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J Virol. 2016 Sep 12;90(19):8875-90. doi: 10.1128/JVI.01089-16. Print 2016 Oct 1.

Generation of Long-Lived Bone Marrow Plasma Cells Secreting Antibodies Specific for the HIV-1 gp41 Membrane-Proximal External Region in the Absence of Polyreactivity.

Author information

1
Laboratory of Immunobiology and Department of Medical Oncology, Dana-Farber Cancer Institute, Boston, Massachusetts, USA.
2
Department of Biological Chemistry & Molecular Pharmacology, Harvard Medical School, Boston, Massachusetts, USA.
3
Departments of Materials Science and Engineering and Biological Engineering, Massachusetts Institute of Technology, Cambridge, Massachusetts, USA.
4
Koch Institute for Integrative Cancer Research at MIT, Cambridge, Massachusetts, USA.
5
Department of Pathology, Yale School of Medicine, New Haven, Connecticut, USA.
6
Department of Pathology, Yale School of Medicine, New Haven, Connecticut, USA Department of Immunology, Yale School of Medicine, and Interdepartmental Program in Computational Biology and Bioinformatics, Yale University, New Haven, Connecticut, USA.
7
Departments of Materials Science and Engineering and Biological Engineering, Massachusetts Institute of Technology, Cambridge, Massachusetts, USA Koch Institute for Integrative Cancer Research at MIT, Cambridge, Massachusetts, USA Howard Hughes Medical Institute, Chevy Chase, Maryland, USA.
8
Laboratory of Immunobiology and Department of Medical Oncology, Dana-Farber Cancer Institute, Boston, Massachusetts, USA Department of Dermatology, Harvard Medical School, Boston, Massachusetts, USA mikyung_kim@dfci.harvard.edu.

Abstract

An effective preventive vaccine is highly sought after in order to stem the current HIV-1 pandemic. Both conservation of contiguous gp41 membrane-proximal external region (MPER) amino acid sequences across HIV-1 clades and the ability of anti-MPER broadly neutralizing antibodies (BNAbs) to block viral hemifusion/fusion establish the MPER as a prime vaccination target. In earlier studies, we described the development of an MPER vaccine formulation that takes advantage of liposomes to array the MPER on a lipid bilayer surface, paralleling its native configuration on the virus membrane while also incorporating molecular adjuvant and CD4 T cell epitope cargo. Here we demonstrate that several immunizations with MPER/liposomes induce high levels of bone marrow long-lived plasma cell (LLPC) antibody production. Single-cell immunoglobulin gene retrieval analysis shows that these plasma cells are derived from a germ line repertoire of B cells with a diverse representation of immunoglobulin genes, exhibiting antigen-driven positive selection. Characterization of LLPC recombinant monoclonal antibodies (rMAbs) indicates that antigen recognition is achieved through convergence on a common epitopic focus by utilizing various complementarity-determining region H3 (CDRH3) lengths. Importantly, the vast majority of rMAbs produced from these cells lack polyreactivity yet manifest antigen specificity in the context of lipids, shaping MPER-specific paratopes through selective pressure. Taken together, these findings demonstrate that the MPER is a vaccine target with minimal risk of generating off-target autoimmunity.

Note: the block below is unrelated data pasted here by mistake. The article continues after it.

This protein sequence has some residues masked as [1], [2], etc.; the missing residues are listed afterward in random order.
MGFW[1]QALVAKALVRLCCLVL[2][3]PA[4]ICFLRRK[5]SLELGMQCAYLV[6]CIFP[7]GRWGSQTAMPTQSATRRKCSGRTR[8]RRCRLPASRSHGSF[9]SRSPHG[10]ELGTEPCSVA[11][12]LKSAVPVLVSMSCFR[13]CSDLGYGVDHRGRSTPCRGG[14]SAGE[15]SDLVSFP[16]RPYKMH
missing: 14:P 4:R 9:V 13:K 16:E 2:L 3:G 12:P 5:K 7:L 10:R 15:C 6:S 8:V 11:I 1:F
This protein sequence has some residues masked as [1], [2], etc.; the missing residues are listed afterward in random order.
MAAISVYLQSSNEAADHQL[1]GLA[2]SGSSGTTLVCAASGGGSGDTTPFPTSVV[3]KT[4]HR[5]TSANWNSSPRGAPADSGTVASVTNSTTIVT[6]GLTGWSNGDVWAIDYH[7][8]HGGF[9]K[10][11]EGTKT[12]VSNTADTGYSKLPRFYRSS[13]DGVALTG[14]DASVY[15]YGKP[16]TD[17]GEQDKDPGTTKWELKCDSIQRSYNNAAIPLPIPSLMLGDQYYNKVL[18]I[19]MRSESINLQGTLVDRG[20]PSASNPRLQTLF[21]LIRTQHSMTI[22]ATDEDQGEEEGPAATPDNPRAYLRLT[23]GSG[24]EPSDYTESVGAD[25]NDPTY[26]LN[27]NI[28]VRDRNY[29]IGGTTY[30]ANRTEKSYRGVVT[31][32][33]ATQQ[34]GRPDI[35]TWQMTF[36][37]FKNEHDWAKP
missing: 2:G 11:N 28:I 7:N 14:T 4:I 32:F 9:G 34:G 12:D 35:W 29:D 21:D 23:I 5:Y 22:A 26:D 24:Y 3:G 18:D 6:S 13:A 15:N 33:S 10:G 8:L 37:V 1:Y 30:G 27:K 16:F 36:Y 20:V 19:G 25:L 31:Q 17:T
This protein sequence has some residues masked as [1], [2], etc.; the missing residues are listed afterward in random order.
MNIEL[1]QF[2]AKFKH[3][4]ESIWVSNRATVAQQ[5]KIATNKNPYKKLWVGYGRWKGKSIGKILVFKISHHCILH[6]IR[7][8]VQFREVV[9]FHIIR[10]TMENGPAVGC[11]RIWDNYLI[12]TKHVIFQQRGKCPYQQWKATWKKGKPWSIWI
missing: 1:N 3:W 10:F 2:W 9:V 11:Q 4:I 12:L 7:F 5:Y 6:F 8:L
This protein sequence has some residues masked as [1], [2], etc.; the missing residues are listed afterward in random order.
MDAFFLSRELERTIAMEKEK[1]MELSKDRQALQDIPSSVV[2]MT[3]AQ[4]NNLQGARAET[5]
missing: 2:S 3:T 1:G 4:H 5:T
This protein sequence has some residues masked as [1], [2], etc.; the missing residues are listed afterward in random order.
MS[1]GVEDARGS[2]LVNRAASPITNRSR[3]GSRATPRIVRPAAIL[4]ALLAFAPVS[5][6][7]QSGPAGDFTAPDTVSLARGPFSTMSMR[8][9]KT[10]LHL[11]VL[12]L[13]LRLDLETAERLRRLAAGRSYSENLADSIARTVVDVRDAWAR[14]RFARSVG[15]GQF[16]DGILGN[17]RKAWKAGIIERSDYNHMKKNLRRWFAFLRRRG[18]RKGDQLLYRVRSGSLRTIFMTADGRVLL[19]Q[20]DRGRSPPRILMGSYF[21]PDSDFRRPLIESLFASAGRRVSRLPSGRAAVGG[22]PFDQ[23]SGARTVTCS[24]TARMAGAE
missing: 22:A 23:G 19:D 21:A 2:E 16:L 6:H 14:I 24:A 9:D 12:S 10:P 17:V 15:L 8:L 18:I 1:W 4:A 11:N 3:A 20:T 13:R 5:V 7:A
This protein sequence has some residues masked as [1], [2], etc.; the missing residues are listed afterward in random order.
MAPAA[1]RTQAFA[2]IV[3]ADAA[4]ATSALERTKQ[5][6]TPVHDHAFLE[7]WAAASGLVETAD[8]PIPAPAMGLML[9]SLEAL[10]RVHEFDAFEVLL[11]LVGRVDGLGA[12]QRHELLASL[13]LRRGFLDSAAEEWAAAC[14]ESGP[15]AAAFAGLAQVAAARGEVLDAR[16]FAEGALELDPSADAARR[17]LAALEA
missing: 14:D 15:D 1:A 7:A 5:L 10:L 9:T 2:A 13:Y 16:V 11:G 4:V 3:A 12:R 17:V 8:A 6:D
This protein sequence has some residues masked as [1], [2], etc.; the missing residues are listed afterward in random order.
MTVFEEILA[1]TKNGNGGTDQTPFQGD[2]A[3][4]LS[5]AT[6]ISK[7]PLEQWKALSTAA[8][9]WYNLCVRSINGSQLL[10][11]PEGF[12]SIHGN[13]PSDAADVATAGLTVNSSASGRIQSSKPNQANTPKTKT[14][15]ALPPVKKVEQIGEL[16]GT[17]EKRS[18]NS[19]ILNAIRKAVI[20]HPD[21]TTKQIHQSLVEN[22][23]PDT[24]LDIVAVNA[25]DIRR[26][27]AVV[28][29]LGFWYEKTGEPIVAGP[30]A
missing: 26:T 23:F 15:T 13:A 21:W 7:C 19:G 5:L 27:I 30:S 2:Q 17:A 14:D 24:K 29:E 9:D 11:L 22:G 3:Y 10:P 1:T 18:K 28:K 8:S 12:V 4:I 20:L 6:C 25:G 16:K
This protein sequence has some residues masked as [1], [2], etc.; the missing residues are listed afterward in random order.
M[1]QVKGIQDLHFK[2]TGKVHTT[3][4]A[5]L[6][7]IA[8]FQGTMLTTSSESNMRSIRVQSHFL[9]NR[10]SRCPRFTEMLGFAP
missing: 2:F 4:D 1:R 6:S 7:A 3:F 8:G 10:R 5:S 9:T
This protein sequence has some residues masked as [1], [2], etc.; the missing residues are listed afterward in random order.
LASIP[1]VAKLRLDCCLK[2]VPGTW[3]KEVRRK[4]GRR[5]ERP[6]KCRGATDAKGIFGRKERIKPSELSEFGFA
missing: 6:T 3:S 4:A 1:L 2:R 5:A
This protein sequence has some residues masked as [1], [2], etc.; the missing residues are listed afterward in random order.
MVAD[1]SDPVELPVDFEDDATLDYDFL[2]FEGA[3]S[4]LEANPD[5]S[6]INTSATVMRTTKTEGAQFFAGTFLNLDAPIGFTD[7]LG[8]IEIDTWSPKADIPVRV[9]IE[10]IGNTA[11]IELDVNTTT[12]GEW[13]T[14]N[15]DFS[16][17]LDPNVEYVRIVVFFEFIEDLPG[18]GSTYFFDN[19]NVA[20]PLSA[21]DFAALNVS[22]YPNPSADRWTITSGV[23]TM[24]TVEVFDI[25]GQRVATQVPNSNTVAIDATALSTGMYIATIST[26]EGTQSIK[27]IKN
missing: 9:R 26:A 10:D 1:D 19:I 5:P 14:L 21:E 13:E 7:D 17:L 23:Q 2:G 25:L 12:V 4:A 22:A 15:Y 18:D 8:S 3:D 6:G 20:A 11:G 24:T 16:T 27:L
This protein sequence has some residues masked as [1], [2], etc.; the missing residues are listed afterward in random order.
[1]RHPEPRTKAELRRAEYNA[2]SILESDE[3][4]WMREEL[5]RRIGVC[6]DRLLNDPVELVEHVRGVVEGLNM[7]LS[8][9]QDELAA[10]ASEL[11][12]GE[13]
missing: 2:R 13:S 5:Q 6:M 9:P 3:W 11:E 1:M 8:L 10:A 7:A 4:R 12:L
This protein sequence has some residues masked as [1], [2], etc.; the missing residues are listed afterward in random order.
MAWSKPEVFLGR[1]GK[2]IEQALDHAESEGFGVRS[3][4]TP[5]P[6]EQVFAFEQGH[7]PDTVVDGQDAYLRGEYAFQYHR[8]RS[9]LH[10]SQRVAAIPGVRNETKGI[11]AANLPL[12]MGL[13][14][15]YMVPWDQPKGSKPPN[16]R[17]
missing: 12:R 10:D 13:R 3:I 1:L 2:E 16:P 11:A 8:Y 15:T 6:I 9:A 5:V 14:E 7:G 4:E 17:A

IMPORTANCE:

A useful vaccine must generate desired long-term, antigen-specific antibody responses devoid of polyreactivity or autoreactivity. The common polyreactive features of some HIV-1 BNAbs have raised concern about elicitation of anti-MPER antibodies. Utilizing single-LLPC repertoire analysis and biophysical characterization of anti-MPER rMAbs, we show that their fine specificities require a structural fitness of the antibody combining site involving heavy and light chain variable domains shaped by somatic hypermutation and affinity maturation of B cells in the germinal center. Perhaps more importantly, our results demonstrate that the majority of MPER-specific antibodies are not inherently polyspecific and/or autoreactive, suggesting that polyreactivity of MPER-specific antibodies is separable from their antigen specificity.

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